In the years since the 19 September 2006 coup, there has been a resurgence in prosecutions under Article 112 of the Thai Criminal Code, the measure which criminalizes and provides for harsh penalties for alleged lèse majesté. One of the striking features of recent court decisions in Article 112 cases is that judges have gone beyond the boundaries of law to justify the convictions, and developed a jurisprudence that centres on monarchical heritage. Right-wing citizens have taken similar ideas as a justification to engage in violence against those with whom they disagree. This article develops a framework-hyper-royalist parapolitics-to examine an attack on law activists, a Criminal Court decision, and a Constitutional Court comment which represent this new political form, and to query the broader transformations they signal in the Thai polity. The article concludes with reflections on the framework in light of the 22 May 2014 coup.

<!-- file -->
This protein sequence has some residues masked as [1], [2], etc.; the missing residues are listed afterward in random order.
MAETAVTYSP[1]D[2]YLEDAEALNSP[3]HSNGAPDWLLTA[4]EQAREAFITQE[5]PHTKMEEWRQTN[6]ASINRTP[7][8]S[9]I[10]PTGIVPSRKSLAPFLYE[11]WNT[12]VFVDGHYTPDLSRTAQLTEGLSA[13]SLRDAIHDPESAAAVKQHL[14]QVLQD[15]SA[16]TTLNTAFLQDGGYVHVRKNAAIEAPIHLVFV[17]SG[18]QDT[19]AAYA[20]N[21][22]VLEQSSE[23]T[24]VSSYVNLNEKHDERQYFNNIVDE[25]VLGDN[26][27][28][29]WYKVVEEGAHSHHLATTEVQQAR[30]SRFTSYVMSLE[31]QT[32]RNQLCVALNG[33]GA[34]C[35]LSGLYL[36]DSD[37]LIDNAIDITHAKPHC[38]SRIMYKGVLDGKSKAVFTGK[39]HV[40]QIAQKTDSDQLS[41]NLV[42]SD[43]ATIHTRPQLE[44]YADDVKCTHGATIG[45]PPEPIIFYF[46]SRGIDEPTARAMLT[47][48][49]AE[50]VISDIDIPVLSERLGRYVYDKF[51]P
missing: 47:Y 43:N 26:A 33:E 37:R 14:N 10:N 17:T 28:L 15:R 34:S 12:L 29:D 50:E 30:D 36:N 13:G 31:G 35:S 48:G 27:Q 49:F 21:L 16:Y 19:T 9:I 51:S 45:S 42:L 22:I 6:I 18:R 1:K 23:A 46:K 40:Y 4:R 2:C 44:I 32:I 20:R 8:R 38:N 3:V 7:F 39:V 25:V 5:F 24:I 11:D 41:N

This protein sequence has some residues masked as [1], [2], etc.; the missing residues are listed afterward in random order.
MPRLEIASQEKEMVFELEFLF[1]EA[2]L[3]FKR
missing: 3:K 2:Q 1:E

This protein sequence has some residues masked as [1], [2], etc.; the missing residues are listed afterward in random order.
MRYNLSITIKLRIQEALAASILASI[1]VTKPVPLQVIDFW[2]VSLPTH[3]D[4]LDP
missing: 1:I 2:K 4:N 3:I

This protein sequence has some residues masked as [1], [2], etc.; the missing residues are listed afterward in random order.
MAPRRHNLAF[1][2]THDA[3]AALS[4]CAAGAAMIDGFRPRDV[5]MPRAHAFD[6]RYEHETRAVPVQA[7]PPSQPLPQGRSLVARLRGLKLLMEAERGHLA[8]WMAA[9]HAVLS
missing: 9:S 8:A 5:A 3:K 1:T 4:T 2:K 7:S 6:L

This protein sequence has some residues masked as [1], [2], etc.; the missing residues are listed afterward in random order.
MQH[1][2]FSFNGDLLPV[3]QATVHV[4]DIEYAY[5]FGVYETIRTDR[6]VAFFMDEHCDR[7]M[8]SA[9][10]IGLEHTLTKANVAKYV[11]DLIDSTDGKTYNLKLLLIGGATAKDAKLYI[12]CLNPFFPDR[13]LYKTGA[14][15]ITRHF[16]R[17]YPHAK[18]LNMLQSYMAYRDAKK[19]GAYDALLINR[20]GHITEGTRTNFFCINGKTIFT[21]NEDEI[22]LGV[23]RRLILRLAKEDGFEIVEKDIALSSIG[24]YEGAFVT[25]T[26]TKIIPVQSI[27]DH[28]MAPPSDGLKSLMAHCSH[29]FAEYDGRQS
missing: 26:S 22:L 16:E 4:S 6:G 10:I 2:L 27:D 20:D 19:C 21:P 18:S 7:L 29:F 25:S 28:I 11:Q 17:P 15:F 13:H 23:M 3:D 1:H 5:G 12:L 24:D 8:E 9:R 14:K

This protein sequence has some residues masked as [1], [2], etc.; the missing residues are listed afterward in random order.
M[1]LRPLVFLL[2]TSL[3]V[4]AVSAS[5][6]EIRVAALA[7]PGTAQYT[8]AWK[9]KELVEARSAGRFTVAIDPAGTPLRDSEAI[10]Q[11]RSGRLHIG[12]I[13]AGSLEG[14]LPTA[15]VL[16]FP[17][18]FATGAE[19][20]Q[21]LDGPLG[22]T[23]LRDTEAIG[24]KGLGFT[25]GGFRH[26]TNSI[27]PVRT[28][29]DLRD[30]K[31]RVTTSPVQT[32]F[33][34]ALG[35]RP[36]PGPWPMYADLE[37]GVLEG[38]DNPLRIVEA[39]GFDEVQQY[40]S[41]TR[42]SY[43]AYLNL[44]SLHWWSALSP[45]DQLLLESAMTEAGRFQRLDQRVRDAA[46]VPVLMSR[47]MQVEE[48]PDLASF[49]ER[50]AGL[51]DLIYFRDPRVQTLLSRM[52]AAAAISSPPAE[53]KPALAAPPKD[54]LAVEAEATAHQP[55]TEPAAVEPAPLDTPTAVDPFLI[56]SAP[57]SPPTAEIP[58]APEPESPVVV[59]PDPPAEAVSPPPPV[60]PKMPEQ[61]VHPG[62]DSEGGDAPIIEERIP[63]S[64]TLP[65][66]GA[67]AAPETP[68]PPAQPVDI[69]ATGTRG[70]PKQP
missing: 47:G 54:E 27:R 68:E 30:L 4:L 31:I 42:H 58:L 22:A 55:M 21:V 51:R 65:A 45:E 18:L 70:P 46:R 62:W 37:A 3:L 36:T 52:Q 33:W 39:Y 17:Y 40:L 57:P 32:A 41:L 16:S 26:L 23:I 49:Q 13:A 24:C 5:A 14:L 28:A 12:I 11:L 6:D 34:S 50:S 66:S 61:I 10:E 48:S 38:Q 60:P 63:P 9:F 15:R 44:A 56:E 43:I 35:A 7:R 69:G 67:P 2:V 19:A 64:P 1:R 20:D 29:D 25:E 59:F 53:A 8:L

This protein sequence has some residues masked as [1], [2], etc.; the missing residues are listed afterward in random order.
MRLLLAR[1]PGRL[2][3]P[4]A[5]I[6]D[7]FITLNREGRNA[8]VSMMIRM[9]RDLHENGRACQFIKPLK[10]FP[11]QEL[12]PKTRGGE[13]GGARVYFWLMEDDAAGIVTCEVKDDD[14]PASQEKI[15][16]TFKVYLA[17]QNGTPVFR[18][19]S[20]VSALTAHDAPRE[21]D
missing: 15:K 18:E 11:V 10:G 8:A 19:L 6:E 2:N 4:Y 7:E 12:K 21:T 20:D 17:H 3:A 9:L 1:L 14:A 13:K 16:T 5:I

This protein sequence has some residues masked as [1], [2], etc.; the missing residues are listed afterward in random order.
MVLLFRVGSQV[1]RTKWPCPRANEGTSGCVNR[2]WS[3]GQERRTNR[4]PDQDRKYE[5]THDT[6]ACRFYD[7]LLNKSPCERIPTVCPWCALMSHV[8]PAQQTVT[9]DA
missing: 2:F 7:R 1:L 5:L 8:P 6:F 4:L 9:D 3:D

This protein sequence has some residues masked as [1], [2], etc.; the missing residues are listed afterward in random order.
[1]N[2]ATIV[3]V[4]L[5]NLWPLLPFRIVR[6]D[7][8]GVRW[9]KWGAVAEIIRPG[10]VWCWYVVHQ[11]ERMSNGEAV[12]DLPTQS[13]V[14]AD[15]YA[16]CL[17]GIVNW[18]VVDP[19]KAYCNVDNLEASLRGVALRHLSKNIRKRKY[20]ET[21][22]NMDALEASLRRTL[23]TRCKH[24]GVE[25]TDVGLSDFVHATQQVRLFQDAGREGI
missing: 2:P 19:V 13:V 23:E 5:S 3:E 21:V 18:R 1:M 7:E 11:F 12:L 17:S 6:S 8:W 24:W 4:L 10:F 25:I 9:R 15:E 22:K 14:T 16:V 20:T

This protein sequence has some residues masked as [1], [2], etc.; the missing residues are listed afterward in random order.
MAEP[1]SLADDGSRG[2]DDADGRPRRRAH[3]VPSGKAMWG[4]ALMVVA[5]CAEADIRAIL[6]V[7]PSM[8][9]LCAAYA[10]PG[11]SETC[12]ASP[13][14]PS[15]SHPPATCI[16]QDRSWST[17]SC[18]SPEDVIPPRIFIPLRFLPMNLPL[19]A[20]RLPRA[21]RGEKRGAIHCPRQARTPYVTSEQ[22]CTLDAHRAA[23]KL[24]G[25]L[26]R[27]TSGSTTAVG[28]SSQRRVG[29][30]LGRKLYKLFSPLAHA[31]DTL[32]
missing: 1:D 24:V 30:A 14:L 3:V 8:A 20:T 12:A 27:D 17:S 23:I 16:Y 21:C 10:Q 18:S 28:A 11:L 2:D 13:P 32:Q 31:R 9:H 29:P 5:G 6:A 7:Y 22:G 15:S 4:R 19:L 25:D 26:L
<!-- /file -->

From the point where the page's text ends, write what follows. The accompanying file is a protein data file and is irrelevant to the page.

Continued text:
|Journal||Bijdragen tot de Taal-, Land- en Volkenkunde (Journal of the Humanities and Social Sciences of Southeast Asia and Oceania)|
|Publication status||Published - 2016|